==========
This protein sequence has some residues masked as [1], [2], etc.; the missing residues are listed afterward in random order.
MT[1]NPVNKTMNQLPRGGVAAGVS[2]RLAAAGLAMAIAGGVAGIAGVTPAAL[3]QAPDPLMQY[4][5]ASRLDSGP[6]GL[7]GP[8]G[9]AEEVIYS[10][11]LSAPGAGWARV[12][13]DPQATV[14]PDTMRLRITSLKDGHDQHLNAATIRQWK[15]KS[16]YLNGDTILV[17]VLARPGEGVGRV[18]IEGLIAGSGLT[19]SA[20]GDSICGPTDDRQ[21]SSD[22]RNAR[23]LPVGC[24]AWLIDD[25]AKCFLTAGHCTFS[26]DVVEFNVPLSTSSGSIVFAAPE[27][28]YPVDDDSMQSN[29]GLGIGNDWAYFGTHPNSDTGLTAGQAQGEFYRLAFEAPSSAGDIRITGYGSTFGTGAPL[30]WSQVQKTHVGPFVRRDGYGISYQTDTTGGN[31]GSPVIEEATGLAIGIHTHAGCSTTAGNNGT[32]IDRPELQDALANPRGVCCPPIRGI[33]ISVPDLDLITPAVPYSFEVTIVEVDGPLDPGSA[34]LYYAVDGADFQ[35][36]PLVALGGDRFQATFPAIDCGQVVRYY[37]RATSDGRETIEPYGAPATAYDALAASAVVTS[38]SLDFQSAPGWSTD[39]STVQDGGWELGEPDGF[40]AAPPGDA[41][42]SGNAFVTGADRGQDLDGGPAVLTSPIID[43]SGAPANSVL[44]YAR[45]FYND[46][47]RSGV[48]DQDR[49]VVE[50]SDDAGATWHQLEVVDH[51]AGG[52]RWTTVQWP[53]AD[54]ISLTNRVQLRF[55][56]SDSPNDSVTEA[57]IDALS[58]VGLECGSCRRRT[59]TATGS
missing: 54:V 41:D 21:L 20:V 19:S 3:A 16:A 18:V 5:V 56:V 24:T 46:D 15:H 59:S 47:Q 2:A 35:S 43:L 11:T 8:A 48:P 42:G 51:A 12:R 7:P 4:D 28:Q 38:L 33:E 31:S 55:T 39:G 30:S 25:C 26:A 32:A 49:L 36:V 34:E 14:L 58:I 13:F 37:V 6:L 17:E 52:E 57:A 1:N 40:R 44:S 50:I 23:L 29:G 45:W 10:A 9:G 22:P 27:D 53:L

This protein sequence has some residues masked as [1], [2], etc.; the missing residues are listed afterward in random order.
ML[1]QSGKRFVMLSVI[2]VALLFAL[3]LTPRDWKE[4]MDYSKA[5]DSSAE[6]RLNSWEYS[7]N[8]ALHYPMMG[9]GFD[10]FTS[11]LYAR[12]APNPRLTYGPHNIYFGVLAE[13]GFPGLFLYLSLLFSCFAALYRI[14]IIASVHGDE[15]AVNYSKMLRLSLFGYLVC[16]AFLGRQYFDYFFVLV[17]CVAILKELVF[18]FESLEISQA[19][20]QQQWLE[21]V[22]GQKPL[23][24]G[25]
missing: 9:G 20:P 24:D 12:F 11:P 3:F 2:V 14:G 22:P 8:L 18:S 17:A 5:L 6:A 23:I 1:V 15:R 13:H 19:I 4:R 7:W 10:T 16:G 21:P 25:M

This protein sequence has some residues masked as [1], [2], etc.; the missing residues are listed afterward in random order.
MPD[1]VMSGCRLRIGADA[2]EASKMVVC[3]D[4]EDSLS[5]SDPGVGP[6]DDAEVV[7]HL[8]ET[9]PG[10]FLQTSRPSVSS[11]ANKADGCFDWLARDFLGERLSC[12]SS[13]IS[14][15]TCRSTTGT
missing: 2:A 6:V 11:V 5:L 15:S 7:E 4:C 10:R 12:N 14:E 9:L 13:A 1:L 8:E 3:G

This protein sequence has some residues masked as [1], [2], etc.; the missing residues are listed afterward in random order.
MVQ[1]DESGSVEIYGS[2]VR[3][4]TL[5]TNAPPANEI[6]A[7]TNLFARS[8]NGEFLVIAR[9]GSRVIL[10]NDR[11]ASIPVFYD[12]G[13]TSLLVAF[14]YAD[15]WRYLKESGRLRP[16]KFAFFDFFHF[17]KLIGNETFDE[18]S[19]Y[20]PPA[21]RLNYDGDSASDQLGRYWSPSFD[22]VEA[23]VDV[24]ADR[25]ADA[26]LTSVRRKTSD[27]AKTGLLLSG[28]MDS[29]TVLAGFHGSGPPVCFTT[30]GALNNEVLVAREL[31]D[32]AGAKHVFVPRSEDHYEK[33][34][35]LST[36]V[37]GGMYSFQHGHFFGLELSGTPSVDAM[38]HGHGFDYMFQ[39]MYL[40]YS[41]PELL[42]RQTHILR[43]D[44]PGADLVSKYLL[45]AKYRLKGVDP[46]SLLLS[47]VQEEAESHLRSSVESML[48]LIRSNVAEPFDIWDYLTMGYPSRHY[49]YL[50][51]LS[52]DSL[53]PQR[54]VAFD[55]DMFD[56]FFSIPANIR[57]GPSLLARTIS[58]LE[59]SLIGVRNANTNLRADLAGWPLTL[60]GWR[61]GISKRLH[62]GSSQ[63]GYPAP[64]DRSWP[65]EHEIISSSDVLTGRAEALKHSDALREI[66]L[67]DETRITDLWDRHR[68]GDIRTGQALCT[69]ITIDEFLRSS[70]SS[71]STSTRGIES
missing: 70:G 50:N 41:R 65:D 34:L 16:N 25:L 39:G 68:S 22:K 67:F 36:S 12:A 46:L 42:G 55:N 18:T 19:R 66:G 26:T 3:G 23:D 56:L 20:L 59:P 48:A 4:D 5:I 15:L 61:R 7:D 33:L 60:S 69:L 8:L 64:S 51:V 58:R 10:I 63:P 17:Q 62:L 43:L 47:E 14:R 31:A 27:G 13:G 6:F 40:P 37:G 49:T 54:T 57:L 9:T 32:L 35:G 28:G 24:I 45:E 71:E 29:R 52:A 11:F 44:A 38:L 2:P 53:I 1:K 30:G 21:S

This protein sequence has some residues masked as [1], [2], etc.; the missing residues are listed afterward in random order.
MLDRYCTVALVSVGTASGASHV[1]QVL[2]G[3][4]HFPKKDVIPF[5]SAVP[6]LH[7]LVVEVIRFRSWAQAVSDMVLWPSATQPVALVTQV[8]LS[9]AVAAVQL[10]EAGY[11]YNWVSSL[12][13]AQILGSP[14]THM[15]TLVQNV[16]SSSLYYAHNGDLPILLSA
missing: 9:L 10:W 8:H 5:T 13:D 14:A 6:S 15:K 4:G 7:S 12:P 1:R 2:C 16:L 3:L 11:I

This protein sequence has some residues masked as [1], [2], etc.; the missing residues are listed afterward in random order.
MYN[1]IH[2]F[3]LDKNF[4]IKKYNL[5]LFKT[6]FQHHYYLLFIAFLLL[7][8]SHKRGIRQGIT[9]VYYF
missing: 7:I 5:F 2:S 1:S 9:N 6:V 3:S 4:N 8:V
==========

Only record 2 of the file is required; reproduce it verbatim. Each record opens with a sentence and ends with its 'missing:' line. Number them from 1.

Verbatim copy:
This protein sequence has some residues masked as [1], [2], etc.; the missing residues are listed afterward in random order.
ML[1]QSGKRFVMLSVI[2]VALLFAL[3]LTPRDWKE[4]MDYSKA[5]DSSAE[6]RLNSWEYS[7]N[8]ALHYPMMG[9]GFD[10]FTS[11]LYAR[12]APNPRLTYGPHNIYFGVLAE[13]GFPGLFLYLSLLFSCFAALYRI[14]IIASVHGDE[15]AVNYSKMLRLSLFGYLVC[16]AFLGRQYFDYFFVLV[17]CVAILKELVF[18]FESLEISQA[19][20]QQQWLE[21]V[22]GQKPL[23][24]G[25]
missing: 9:G 20:P 24:D 12:F 11:P 3:F 2:V 14:G 22:P 8:L 18:S 17:A 5:L 6:A 23:I 1:V 15:R 13:H 19:I 4:R 7:W 10:T 16:G 21:P 25:M